Deep Insights #45 Elements of a Just Transition- Dr. Crispian Olver

Episode 45 August 29, 2022 00:40:18
Deep Insights #45 Elements of a Just Transition- Dr. Crispian Olver
Deep Insights with Mining Review Africa
Deep Insights #45 Elements of a Just Transition- Dr. Crispian Olver

Aug 29 2022 | 00:40:18


Show Notes

As global carbon emissions continue to rise, sea levels are not holding back, agricultural output has seen a staggering decline and the quality of our environment is being gravely compromised. In this episode, our multimedia journalist Hlengiwe Motaung talks to Crispian Olver, Executive Director at the Presidential Climate Commission, about how the mining industry can facilitate the journey towards net zero.

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Episode Transcript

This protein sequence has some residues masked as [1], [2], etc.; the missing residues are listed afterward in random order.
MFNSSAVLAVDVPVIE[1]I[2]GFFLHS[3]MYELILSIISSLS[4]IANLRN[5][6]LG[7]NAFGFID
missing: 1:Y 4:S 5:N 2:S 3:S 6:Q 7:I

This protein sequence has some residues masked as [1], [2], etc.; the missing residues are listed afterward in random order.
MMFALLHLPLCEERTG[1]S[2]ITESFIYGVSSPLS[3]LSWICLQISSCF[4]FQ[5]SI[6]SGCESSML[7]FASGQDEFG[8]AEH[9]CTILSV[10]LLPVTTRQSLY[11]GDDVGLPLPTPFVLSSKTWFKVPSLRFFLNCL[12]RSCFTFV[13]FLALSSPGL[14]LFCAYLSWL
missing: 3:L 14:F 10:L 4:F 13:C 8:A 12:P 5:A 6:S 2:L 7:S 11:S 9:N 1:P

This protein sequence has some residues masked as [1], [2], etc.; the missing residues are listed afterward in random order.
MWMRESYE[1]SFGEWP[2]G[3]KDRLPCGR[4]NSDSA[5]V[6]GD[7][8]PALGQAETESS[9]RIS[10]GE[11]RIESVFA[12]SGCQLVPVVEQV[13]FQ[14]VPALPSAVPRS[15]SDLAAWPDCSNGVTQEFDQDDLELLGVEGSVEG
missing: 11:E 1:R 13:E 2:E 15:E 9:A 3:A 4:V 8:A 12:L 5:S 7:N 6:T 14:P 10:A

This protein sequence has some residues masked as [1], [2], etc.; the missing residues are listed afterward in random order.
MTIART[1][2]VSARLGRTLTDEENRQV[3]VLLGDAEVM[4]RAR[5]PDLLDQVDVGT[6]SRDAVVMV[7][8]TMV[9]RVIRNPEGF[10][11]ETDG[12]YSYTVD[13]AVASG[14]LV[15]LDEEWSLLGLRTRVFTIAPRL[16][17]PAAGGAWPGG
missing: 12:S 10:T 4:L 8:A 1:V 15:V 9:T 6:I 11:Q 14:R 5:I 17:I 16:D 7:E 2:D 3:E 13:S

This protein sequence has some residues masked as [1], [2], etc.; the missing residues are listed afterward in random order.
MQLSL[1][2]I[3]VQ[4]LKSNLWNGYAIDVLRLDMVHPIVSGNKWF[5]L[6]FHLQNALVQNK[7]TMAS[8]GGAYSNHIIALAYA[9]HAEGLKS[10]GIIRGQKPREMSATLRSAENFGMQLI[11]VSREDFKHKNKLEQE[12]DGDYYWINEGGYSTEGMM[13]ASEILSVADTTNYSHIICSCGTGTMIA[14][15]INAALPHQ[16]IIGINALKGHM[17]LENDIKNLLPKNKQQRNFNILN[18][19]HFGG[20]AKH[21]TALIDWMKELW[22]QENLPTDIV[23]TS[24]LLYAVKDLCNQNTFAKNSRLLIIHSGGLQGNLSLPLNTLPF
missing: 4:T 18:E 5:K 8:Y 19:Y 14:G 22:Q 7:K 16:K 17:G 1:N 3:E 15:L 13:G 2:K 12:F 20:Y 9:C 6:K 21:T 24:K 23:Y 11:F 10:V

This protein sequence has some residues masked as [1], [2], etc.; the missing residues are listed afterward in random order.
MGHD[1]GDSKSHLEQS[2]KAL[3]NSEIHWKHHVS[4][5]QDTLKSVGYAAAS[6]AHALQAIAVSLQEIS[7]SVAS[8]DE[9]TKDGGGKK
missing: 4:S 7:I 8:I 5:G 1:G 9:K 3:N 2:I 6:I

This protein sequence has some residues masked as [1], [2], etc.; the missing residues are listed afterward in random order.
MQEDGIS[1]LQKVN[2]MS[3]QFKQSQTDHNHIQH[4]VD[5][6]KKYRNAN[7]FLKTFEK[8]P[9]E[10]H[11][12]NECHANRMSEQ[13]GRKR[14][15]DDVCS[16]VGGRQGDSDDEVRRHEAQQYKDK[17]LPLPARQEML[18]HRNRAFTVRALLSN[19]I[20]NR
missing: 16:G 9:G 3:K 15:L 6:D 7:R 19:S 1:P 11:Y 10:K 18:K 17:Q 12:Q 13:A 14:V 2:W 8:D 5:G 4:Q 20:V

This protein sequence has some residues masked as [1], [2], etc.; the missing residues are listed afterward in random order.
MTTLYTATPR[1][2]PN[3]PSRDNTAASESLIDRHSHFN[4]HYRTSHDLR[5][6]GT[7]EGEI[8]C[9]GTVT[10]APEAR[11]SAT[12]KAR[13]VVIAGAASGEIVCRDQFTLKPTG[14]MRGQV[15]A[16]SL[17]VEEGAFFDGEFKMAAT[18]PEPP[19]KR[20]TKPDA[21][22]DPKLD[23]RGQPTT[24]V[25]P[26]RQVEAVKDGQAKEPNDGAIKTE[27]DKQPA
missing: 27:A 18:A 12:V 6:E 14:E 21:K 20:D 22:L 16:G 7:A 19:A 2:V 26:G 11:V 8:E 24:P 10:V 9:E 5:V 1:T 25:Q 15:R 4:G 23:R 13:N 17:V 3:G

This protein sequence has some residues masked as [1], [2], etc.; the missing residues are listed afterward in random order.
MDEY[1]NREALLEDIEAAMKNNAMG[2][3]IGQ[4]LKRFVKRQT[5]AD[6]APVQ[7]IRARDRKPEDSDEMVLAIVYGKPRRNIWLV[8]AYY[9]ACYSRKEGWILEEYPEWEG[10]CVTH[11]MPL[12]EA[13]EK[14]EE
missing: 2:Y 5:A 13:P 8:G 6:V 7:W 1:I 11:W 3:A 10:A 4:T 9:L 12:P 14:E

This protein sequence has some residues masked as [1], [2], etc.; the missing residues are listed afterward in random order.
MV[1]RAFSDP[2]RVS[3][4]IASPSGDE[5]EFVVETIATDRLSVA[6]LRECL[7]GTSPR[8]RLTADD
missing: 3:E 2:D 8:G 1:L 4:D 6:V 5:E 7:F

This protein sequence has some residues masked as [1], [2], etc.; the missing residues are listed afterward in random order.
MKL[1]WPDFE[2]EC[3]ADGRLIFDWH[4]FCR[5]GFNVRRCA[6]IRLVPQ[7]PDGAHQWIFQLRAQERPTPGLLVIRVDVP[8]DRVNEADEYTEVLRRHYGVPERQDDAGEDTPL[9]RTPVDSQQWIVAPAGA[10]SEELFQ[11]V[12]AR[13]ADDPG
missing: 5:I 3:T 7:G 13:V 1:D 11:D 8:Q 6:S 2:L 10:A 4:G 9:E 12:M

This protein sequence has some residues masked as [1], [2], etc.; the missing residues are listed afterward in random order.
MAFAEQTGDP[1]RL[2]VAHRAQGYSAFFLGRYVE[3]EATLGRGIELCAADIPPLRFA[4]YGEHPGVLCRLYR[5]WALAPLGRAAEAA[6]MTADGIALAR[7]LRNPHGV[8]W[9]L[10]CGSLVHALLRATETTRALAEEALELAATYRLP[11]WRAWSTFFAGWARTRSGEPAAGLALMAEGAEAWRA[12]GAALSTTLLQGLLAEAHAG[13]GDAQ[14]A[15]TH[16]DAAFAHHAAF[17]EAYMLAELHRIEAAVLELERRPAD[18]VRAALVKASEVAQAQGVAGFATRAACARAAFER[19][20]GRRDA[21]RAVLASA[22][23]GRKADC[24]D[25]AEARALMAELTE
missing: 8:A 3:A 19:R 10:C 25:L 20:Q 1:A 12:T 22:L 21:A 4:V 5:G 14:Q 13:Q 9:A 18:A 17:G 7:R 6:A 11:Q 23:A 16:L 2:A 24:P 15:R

Speaker 0 00:00:00 If we don't start to bring the emissions intensity down. Now we gonna find ourselves shut out of global markets in the 2030s and 2040s. Speaker 1 00:00:13 Climate change is upon us. As global carbon emissions continue to rise. Sea levels are not holding back. Agricultural output has seen a staggering decline and the quality of our environment is being gravely compromised. Hi, I'm Rochelle beta. And in this episode, our multimedia journalist GUI tohu talks to Crispian over executive director at the presidential climate commission about how the mining industry can facilitate the journey towards made zero. Speaker 2 00:00:48 Hello, and welcome to mining review Africa on the deep insights podcast. My name is UE and thank you for joining us and tuning in today. As global temperatures continue to warm additional sea level rise is inevitable how much, and by when depends mostly on the future rate of greenhouse gas emissions, South Africa has top the rest of Africa's big carbon EMS with 471.6 million metric, tons of carbon emitted in 2019. The country, depending on core generation for its power has made commitments to reach N zero emissions by 2050, but is this feasible? So helping us unpack this very crucial matter is doc tech Crispian ova. He is the executive director for the south African presidential climate commission, Dr. Ova qualified as a medical doct in South Africa before joining government in 1994 previously, he held a position of director general at the department of environmental affairs and tourism, where he was responsible for developing south Africa's climate policy. He has subsequently worked as a policy expert and author on environmental sustainability and local government issues. Dr. Alva welcome, and thank you for joining us. Speaker 0 00:02:20 Good morning, cl were, and it's an absolute pleasure to be here. Uh, and thank you for that kind introduction. Speaker 2 00:02:27 Awesome. Dr. Ava, before we get into the session, just out of curiosity, when did you realize your interest and passion for the environment? Is it something that you that's always been there or was it fuel by the workspaces that you found yourself in? Just take us back to where it all began? Speaker 0 00:02:47 Well, I have always loved nature and, uh, the incredible wealth that our natural world brings, you know, to our lives and, and, and our enjoyment. So I'm an avid hiker. Uh, I'm a cyclist. I, there's nothing more, I love than switching off, getting on my bike and traveling across the landscape. Um, but these landscapes are under threat. So they're, you know, uh, they're incredibly beautiful and valuable and they give us sustenance as human beings. They produce the clean air that we breathe and the water that we drink and the food that we eat. Uh, so we depend on nature, but nature's very fragile. It's, it's under threat. And one of the greatest threats is, is climate. And you are seeing an exponential increase now in, in climate impacts. I mean, we're, you know, we're on the early start of this hockey stick curve, mm-hmm <affirmative> and, you know, we we've seen day zero in Gober. Speaker 0 00:04:02 We've seen the CA and floods mm-hmm <affirmative>, uh, we've had periodic long term droughts and food crises in the country. Uh, the bad news is that this is only going to accelerate. Um, we've already warmed by 1.1, 1.2 degrees, south Africa's warming at above double the global average. So we are getting particularly acute impacts mm-hmm <affirmative>. And we know that that warming is gonna have a devastating effect on agriculture, on rainfall patterns, on extreme weather events, particularly along the coastal regions, rising sea levels. So we have a, a moral obligation to respond to this. I mean, if humanity doesn't cut emissions, we are gonna bequeath a, a world to our children that they will not be able to live in. And there will be mass migration. Uh, in South Africa, we are gonna wind back all the development gains that we made, uh, since the end of apart eight, um, we've already got very high poverty, inequality and unemployment. Uh, if we're not proactive, uh, those are gonna be accentuated rather than improved. So, you know, that's, that's what drives me. I, you know, I wake up in the morning and I worry about these things. Speaker 2 00:05:32 Mm mm. So now let's get into the cracks of things briefly. Tell us about your role at the presidential climate commission and the climate commission. So maned. Speaker 0 00:05:46 So we, we were set up by the president, um, in December, 2020. So we, we saw a young organization and the, the, the basic job is to plan how we get our economy to what we call net zero. So that's a point at which the emissions, the residual emissions, the emissions that we really cannot abate are being offset by, uh, uh, natural sinks and carbon capture and, and other mechanisms, uh, we've, uh, tentatively set a date, uh, of 2050, which is what the, I P C this global collection of the best science and scientific minds in the world. So the IPCC says the world needs to get to net zero by mid-century. And every country is in the process, or has already set a net zero target some later than others. So China said, they'll be net zero by 2060 India said, there'll be net zero by 2070. Speaker 0 00:07:02 Um, there's obviously an obligation on developed countries to lead the transition. So we're expecting them to go net zero in the 2040s. Uh, the developing countries will follow later, but this issue of going to, you know, cutting down our emissions, there, there also economic interests at play. And what we need to be aware of is that, you know, we've got this electricity system that is driven by coal Coalfire power generation. Um, it makes our electricity, our power, very emissions intensive, and that emissions intensity then gets translated into the products that we produce. So what we export has these embedded emissions from our electricity system. And over time as countries cut their emissions, they're gonna want to stop what, what we call carbon leakage. So they don't want to be paying for expensive emission reductions in their country. Um, while other countries are not cutting. And they're just importing those emissions in so many countries are looking at this thing called carbon border tax adjustments, which is a way of compensating, basically stopping carbon leakage. And we stand to be penalized very severely. I mean, a lot of our core exports, our mineral exports are manufactured products. Um, uh, so there's some real, you know, there's, there's the, the imperative to emissions in order to stop climate change, but they're also economic interests. And if we are not careful, we are gonna find that our manufacturing sector gets liquidated because we still relying on this very emissions, intensive energy system, Speaker 2 00:09:08 Dr. Crispin, south Africa's mining industry employed over 458,000 people in 2021. Yeah. With slightly over a hundred thousand in the coal mining sector. Yeah. Do you think that this image transition will maintain or improve these numbers and, and what does the job creation within the green economy look like? Just take us through what the just transition framework says about the sustainability of the entire mining value chain. Speaker 0 00:09:40 Yeah. So you are right. I mean, there's, there's um, about 80,000 people employed directly in coal mining. There's another 10,000 people employed at CoFIRED power stations. Um, and then there's a whole ancillary set of jobs and livelihoods linked to value chains, supporting that, you know, in including all of the basic services that mining communities need to, to support themselves. So we're talking about significant job numbers and those jobs are at risk there's. There's no doubt about it. Um, we, we are not completely clear about the timeframes of this transition. Uh, we know that many of our coal fired power stations have reached the end of their lives. Uh, we have to be taking the morph group because they're just breaking down too often and it's too expensive to maintain them. So there is a program for decommissioning power stations, which Escom has come up with and, uh, which, you know, makes logical sense. Speaker 0 00:10:58 Um, the obvious criterion for decommissioning is that we need to make sure that we have power to replace it. So we can't decommission into another energy crisis. We've gotta ramp up renewables and ramp up battery technology and ING plant capacity, like gas, fire power stations. So you've gotta put that in place to enable the decommissioning so that we've got quite a good handle on, we know what sort of power is needed. We've got, uh, various inter interventions through the R E I four P the other procurement processes that Escom has launched. Uh, so all of this is being brought on and the decommissioning is being planned. What we don't know is how long the global coal market is going to hold up. Mm. So, you know, a lot of our coal is exported, um, uh, you know, some coal miners supply Escom exclusively. So they are probably more at risk. Speaker 0 00:12:06 But our, our understanding is that, uh, as the global climate impacts accelerate, and the world starts to take stronger and stronger action to cut emissions, you're gonna see first coal dropping off dramatically. And we reckon that drop is coming in the 2030s. So it's, you know, it's, it's, it's seven, eight years away for a dramatic drop in pole. I mean, coal will still be used into the 2040s and maybe some into the 2050s. Uh, we've got grapple with the, uh, our big problem is that Medupi and have only just been built. So, uh, logically we need to run those power stations into the 2050s, and there's some hard calculations about whether we can afford to decommission them earlier. So there's, you know, there's, there's definitely gonna be a tail to cold use. It's not gonna end tomorrow. Um, but we think the transitions coming a little bit faster than a lot of these coal companies are making out. Speaker 0 00:13:20 In fact, some of them, quite frankly, in the way that I talk to them seem to be in denial about the nature of the transition and the speed with which it's coming. Mm. Now we can debate that, you know, these are market forces. They came to understand the market better than we do. Um, uh, I, you know, we can have a debate about it. What we can't not do is the, I mean, we cannot be ill prepared for the transition when it comes. Mm. So we are insisting that we start now to put in place the mechanisms to ensure what we refer to as a just transition and adjust transition means people that are most vulnerable in this transition. So the workers in the coal value chain, the communities link to them, rural communities that rely on subsistence, agriculture, poor communities, women, and young people, everyone that stands to lose the most in this transition, they should not be the ones bearing the cost. Speaker 0 00:14:31 You know, this is, this is a transition that's caused by a set of high polluting, largely Northern developed countries. Although, you know, industry and coal mining and park generation in South Africa has contributed to the problem. So those industries and countries should be bearing the cost of the transition, not workers on the ground. The best way to support workers to transition is to be transition, transitioning them into other jobs and preferably equivalent jobs. Uh, you know, most coal miners don't want to go farming necessarily, um, or even go and work in renewable energy manufacture. So, uh, the best alternative for coal miners is, is another mining job. Mm-hmm <affirmative>. And fortunately, you know, the, the climate transition is not the end of mining. Um, we are gonna need considerable minerals for the future green economy. Um, and that includes iron and steel. Absolutely. Um, uh, you know, for wind turbines and solar PV infrastructure, um, it includes, uh, the PGM group, uh, for, for the hydrogen economy that's coming. Speaker 0 00:15:54 It includes, um, you know, things like lithium venatium, uh, which go into batteries, cobalt rare Earth's Popp, of course, and south Africa's well endowed with these minerals. I mean, we've, we've got a huge amount of them still in the ground, uh, unexplored. Um, and they're, you know, we've gotta work out how, how we get that mining economy for the future green economy going now. I I'm very encouraged by what some of the big mining majors are doing around. A lot of the mining majors have signed up to net zero targets, and they're, they're doing their operations in a low carbon way. I mean, I'm was extremely impressed with Anglo's hydrogen powered vehicle at the Mahol corner. Mine, you know, that's the way of the future. Speaker 2 00:16:51 Absolutely. Speaker 0 00:16:52 Um, many of these companies, I mean, Azaro, uh, owns a huge renewable company they've installed vast amounts of solar, uh, and, and, and, and wind power generation to, to, to drive their minds. So, yeah, this is the future and the Fu many mining companies are embracing it and they're doing it, and it's fantastic. It's to be welcomed. Mm. Um, Speaker 2 00:17:18 So, sorry, doc, doc, sorry. I need to interject a bit there. You're getting into my future questions. Speaker 0 00:17:25 <laugh> okay. <laugh> Speaker 2 00:17:28 And I need to ask these questions. You, you sat on a panel at the call and energy transition there and stated this, and I quote, the transition is coming, and we can argue about the pace of it, but it is going to be impossible to have a conversation with the industry if we cannot get past the, the basic denial around the transition. So firstly, our coal miners in denial and, and what has been the generic response with, with your interaction with the, uh, coal mining sector? Speaker 0 00:18:06 So there there's been a long term, you know, back back in the day when I was director general for the department of environmental affairs and tourism, um, organized business and it, it wasn't just the mining sector. It was a lot of the higher ERs and the high energy users. Basically, they, they, they didn't buy into this climate transition stuff that we were talking about and the strategy that they pursued was obfuscation delay, uh, you know, putting doubt in the system, questioning the science. Um, that was 20 years ago. Uh, uh, I think a lot of people have now woken up to the risks and they've woken up to the economic risks and they're working actively with us around how do we navigate this transition? Cause you know, we're not just saying, go and do it on your own. I mean, you know, government needs to stand behind business as it navigates this transition, but a couple of companies are, you know, completely blind to it. Speaker 0 00:19:23 And they're continuing to raise completely bogus technologies that are not gonna come to, uh, the solution. So, you know, there there's this fiction that's, Pedald about clean coal and the idea behind clean coal is that somehow you can partner it with a carbon capture process. Mm-hmm <affirmative> that removes the CO2 emissions. Do you believe in that? No. Well, the physics don't add up, I mean the physics of digging coal off the ground, um, burning it to release energy and then recapturing those emissions, concentrating them and putting them back in the ground that, you know, you, what you gain in energy in the combustion process, you losing the capture process. Speaker 2 00:20:22 Is it practical though? Speaker 0 00:20:24 It's it's it, it will never, you know, we, well, let me just say we will use carbon capture for some really hard to abate sectors mm. At the end of our transition process. Mm there's. Some emissions that we are really gonna struggle, uh, uh, to cut capturing, I mean, not least because you know, know animals and humans, burp and fat, you know, it's what, what, one of, one of our physical realities <laugh>, um, <laugh>, and, and those that produces methane, um, and, you know, methane is a very potent greenhouse gas mm-hmm <affirmative> um, and unless you slaughter all your animals, you'll never be able to get rid of it. I mean, you can change their feed, you can reduce the met emissions by a certain, but Speaker 2 00:21:14 You'll still get it. Yeah. Speaker 0 00:21:15 You'll still get some of it. So there, you know, and, and they're similarly, you know, there's some industrial processes where it's gonna be very difficult to find alternative technologies. So carbon capture is going to play a role with those very end of transition, hard to abate sectors, but it's costly. And regardless of the innovation that that takes place, it will always remain a fairly costly process. It is not the answer to the coal market. You're not gonna continue to burn coal on a mass scale and then capture the emissions in a way that's cost competitive with say renewable energy and battery storage, which, you know, works as a package for a new, a new low carbon energy system. Um, Speaker 2 00:22:08 So then it's, it's safe to say that this capturing of, of the missions within the thermal call is not so practical at this point in time. Speaker 0 00:22:20 Well, it's what I object to is the way that carbon capture and storage is used. And you will see in the way, you know, in the conversations where it's introduced, it's basically being introduced to say the coal market is gonna hold up forever. Speaker 2 00:22:40 I Speaker 0 00:22:41 See. Um, and that's what I mean by denial. Mm. Um, it's, it's, it's not gonna happen. The transition is coming. Let's prepare for it. I wanna make sure that the workers on the ground and the communities that are gonna be affected by this transition, um, are taken care of in the process. We need to start getting ready. We need to carefully look at the mind rehabilitation funds and make sure that they're adequately capitalized, because you know, all of this, land's gotta be restored back to its original agricultural purpose or repurposed for the, the new green energy economy and, and, and the green industries that we, we can bring in place. Um, uh, so, you know, let's start getting the mechanisms in place. Let's be prepared. Um, we are not gonna artificially constrain, uh, the coal market. That constraint is gonna come because the global market's gonna move truly, it's gonna move. Um, and if you think, if you are ping this idea that it'll, that it's gonna hold up forever, you are doing both yourself and the rest of the country are grave deserves. Speaker 2 00:24:05 Mm-hmm Dr. Alva, as you've mentioned before that south African mining companies are slowly jumping onto the green wagon by acquiring renewable assets. We've seen Xara, as you said, with synergy Anglo-American with the hydrogen track and recently CE resources with Lin wind labs, Africa, and wind solar. Speaker 0 00:24:27 Yeah. That was exciting. Speaker 2 00:24:29 <laugh> especially after your standoff at the energy and cold transition day with the CEO, Mike Dick <laugh>, this certainly shows a keenness to the transition, but is it enough? Speaker 0 00:24:46 Well, these are very important initial steps. And I mean, I, I was very interested in, uh, Mike take care's subsequent article and their, uh, investment decision, and it's certainly the right way to go. And I think it's a very important investment decision. I mean, uh, uh, and, and there's a tacit recognition there. Uh, they're accepting that there is a transition and that there is a risk and they need to diversify that risk by having a stake in the future new energy economy, uh, great decision. Uh, a lot of coal mining companies are doing that. Um, and I think it's very significant. Uh, we are gonna obviously have to do a lot more, but sure. The, the most important thing to do now in the, in the 2020s is lay the foundation for the more aggressive moves that we are gonna make in the 2030s. Absolutely. So, you know, standing still now is suicidal. Mm-hmm <affirmative>, you, you, you, you will, you will be eclipsed as a market player if you, if you don't move now, um, what you've gotta do is create the foundation for you to have more options in the 2030s as the real big market shift start to happen. Speaker 2 00:26:17 And Dr. Alva, I think it's also a very important thing as, uh, the climate commission to also commend those mining companies that are really trying their best to lay their foundation towards net zero. You know, it's not, it's not all about telling them, you know, we need to get to net zero, but as they come up, as they try introducing renewable assets, I think also it's very important to commend them and say, Hey, you're doing well. Keep going. Speaker 0 00:26:46 No. And, uh, and, and don't get me wrong. I mean, I, I really applaud the kinds of moves that have been made. I mean, I think ex's commitment to a net zero target is to be applauded. Yeah. I, uh, I love the work that they've been doing around economic diversification linked to their coal mines. Mm-hmm, <affirmative>, uh, I think it's, it's best practice. It's a way to go. Um, you know, so, and, and all of this is to be encouraged and, you know, we would absolutely, we would, we would say, you know, uh, let's, let's just make this standard practice across the industry. Mm-hmm <affirmative> so, you know, let's set up our just energy transition offices. I mean, some of the leading companies have already set up just transition offices. Let's make sure that ESG is embedded in the way that the board thinks, Speaker 2 00:27:42 And it's not just a name. It actually Speaker 0 00:27:45 IST better. Yeah. It's just a name, you know, E E ESG is about doing business responsibly, um, and it's core to business, uh, and it's ultimately builds long term success in the kinds of markets that we are entering into. So make sure you've got a director that understands the ESG game mm-hmm <affirmative> intimately and helps keep raising this consistently at a board level. Let's make sure that we are reporting on climate risks and we are doing our climate disclosures. I mean, there's a whole range of best practice guidelines. The JSE has issued, uh, you know, a really good, solid, easy to implement set of guidelines. Uh, all that companies need to do is embrace them, you know, whether you listed or not. I think every company should be taking up and implementing those guidelines. Um, yeah, Speaker 2 00:28:42 Absolutely. I agree with you then. So, so now doc, let's talk about taxes south Africa's lawyer emissions development strategy, as you know, mentions various tax incentives for companies investing in green assets. Can you talk to us a little bit about that and mention some of the requirements for companies to get those tax incentives Speaker 0 00:29:08 You're talking to the wrong person? <laugh>, uh, I mean, I'll, I'll, I'll have to wheel in the national treasury tax people to talk to you about how to tap into the incentive, Speaker 2 00:29:19 But does this help, does this help wall coal miners into investing into green assets? Speaker 0 00:29:26 Definitely. I mean, so the conversations we've had with treasury and we we're largely add IM about this is how do you put the economic incentives in, into the economy so that we can reinforce, you know, the change that is happening and we can start to properly price the, the environmental cost of emissions, um, and, and of practices mm-hmm <affirmative>. So what treasury is doing is steadily injecting a carbon price into the south African economy. Mm. And that's not simply because we want to penalize higher meters mm-hmm <affirmative>. Um, but we're, we're sending a very powerful price signal that you need to systematically start cutting your emissions mm-hmm <affirmative> um, and by having an effective carbon price in the economy, you are also able globally on global markets to hedge this risk that I was talking about. Mm-hmm <affirmative> of having our products shut out. So, you know, if we, you know, if, if our carbon price is equivalent to the carbon price that exists into the country that we are importing into, then we are not liable for the carbon border tax adjustment. Mm-hmm <affirmative>. So it, it makes, you know, this is, this is about ensuring the long term economic competitiveness of our country. It's not about penalizing high emitts. I know that, you know, every time the carbon tax gets warmed up and treasury says that they're gonna be removing some of the allowances, there's an outcry, uh, from business that, you know, you're taxing us into oblivion and we, uh, we gonna become uncompetitive. I don't agree. I, I think carbon pricing is probably the single most effective mechanism we've got mm-hmm <affirmative> for incentivizing the change that's needed. Speaker 2 00:31:37 Let's get a little bit more technical. So the carbon, uh, total carbon budget, you mentioned at the colon energy day for South Africa is between seven and nine gigaton of CO2. Yeah. What exactly for novice like me does this mean we need to do practically. Speaker 0 00:31:59 So we are working on detailed scenarios around our carbon budget, because as the commission, I mean, I, I spoke earlier about net zero and the date for net zero. Um, I'm actually less focused. I'm less worried about the date at which we get to net zero. Uh, the real issue is the area under the curve of our emissions trajectory. So, you know, we're, we are here at, you know, 500 megatons per ANU, and we need to get to zero or net zero by 2050. So that's, that's a curve. And the area under that curve is the budget. It's the, it's the total carbon budget. So you could get to net zero later, but if you drop earlier on the curve Speaker 2 00:33:01 Now, mm Speaker 0 00:33:02 You can bring your carbon budget down. Um, I think it's gonna be quite hard to get that. Um, and we're doing some scenarios so that we can understand a little bit more carefully what the implications are of different carbon budgets. So for instance, to get to seven or eight gigatons as a carbon budget, we would effectively have to close Sassal in the 2030s. Uh, we wouldn't have time for Sassal to make the transition into green hydrogen and to implement their net zero strategy. Now, I don't think that's something we can do. You know, I, I, I don't think we can hobble, you know, Sassal is our best play at large scale industrial production of green hydrogen. And I think at all costs, we need to make sure that the company survives and is able to get, uh, to, to the point that they need to be. I mean, the important thing in this transition, there's a lot of uncertainty. You must do the no, you know, Le no regret early stage investment. Mm-hmm <affirmative> that positions you for more aggressive stuff later. So we, we wanna have options available in the transition Speaker 2 00:34:30 Doc. Let's now talk about investments. So Europe Coburn rate has seen a significant rocket since the conflict between Ukraine and Russia. And this has caused an uncertainty, as you've said for investors looking into, go for going for renewables. How do you then war them back in? Speaker 0 00:34:53 Yeah, I mean, the, the, the European energy crisis, I think, is very instructive. Um, and it's had an interesting, I mean, there it's had two effects. So the one is obviously this return to coal, uh, as the, as the gas prices have literally gone through the roof. I mean, it's unbelievable, uh, the, you know, like 400% escalation in, in, in gas process. Um, the other thing that's driving, which is gonna have long term benefits on the climate agenda is it's really accelerated the move into renewables and storage technologies. Mm. Um, so there's a little bit of a bifurcated response. You know, people are making a, a big halloo about how it's a backwards step for climate. Well, yes, in the short term, um, but you're seeing a, an aggressive, uh, scaling up of investment on the renewable side of the equation as well. And I think that's gonna stand the world in, in very good stead going forward, Speaker 2 00:36:06 Doctor, uh, uh, Alva. Thank you. Thank you for, for those points. And I think I need to also go back to a point that you made earlier on that certainly this does not mean it's the end of call. It's certainly not the end of call. I mean, we still have, um, met iCal or cooking call. That is a key ingredient in still making, as you mentioned before, and, and it's, and still is really an essential material for modern life. And, and it's very important that you did mention that it is not the end of call, but we need to start, uh, uh, low emissions at this point right now, it's, it's not really about 2050, but it's about starting as is now. And I think that's very important. Um, your final words, not only to south African minors, but to general citizens as a civil servant to yourself, what is your final word of encouragement, your, your call out for citizens of South Africa in terms of climate change and really preserving our environment? Speaker 0 00:37:13 Well, let me say we, you know, we, we are a uniquely gifted country in that we've got this incredible set of natural resources, and we built our energy system and our industrial system on one of them, which is coal, but we're equally gifted with renewable resources. Uh, we've got some of the best wind and solar in the world. We've got many of the minerals that we need to make the, the future energy economy work. And South Africa can be a major player, uh, in the future. Um, and I know we tend as south Africans to really get wrapped up in a lot of our own problems. And, you know, we, we have been through a period of declining state capacity, and we've seen a lot of our indicators, poverty, inequality, unemployment safety, and security, all seeming to get worse. Mm-hmm <affirmative>, um, I think we can bold a powerful competitive economy that grows employment and gives livelihoods to all of our people. Speaker 0 00:38:31 And we've got a unique way of coming together in moments of crisis, uh, to come up with the solutions. What's very clear to me is that this climate transition needs all of society to make it happen. Uh, it's, there's no ways that government can be the driver of this. I mean, government has an important regulatory role, but this transition needs to be embraced by, uh, businesses, by workers, by NGOs and communities by the science community. We need all of these people playing roles in the thing. And what we try to do is the climate commission is provide a little bit of a sort of convening space so that these stakeholders can find each other and come together and make this transition a reality, Speaker 2 00:39:27 Absolutely commendable there, doc, um, Dr. Ova, we have come to the end of our session. Thank you for the valuable insights into the work that you do and the zeal for preserving the environment. Your name will certainly be loaded for generations to come, and, um, we wish you the best of luck Speaker 0 00:39:48 At the, no, thank you, Cindy Speaker 2 00:39:50 PCC, and, and certainly hope that your efforts do come to fruition. Speaker 0 00:39:54 No. Great. Thank you. Thanks. Thank you for the opportunity to share my views, Speaker 2 00:39:59 Dr. Crisp Oliver, ladies and gentlemen, the executive director for the south African presidential climate commission. Thank you for tuning in and until next time bye-bye Speaker 1 00:40:11 Thank you for listening. Remember to like share and subscribe to deep insights for more mining news, visit mining until next time. Goodbye. I.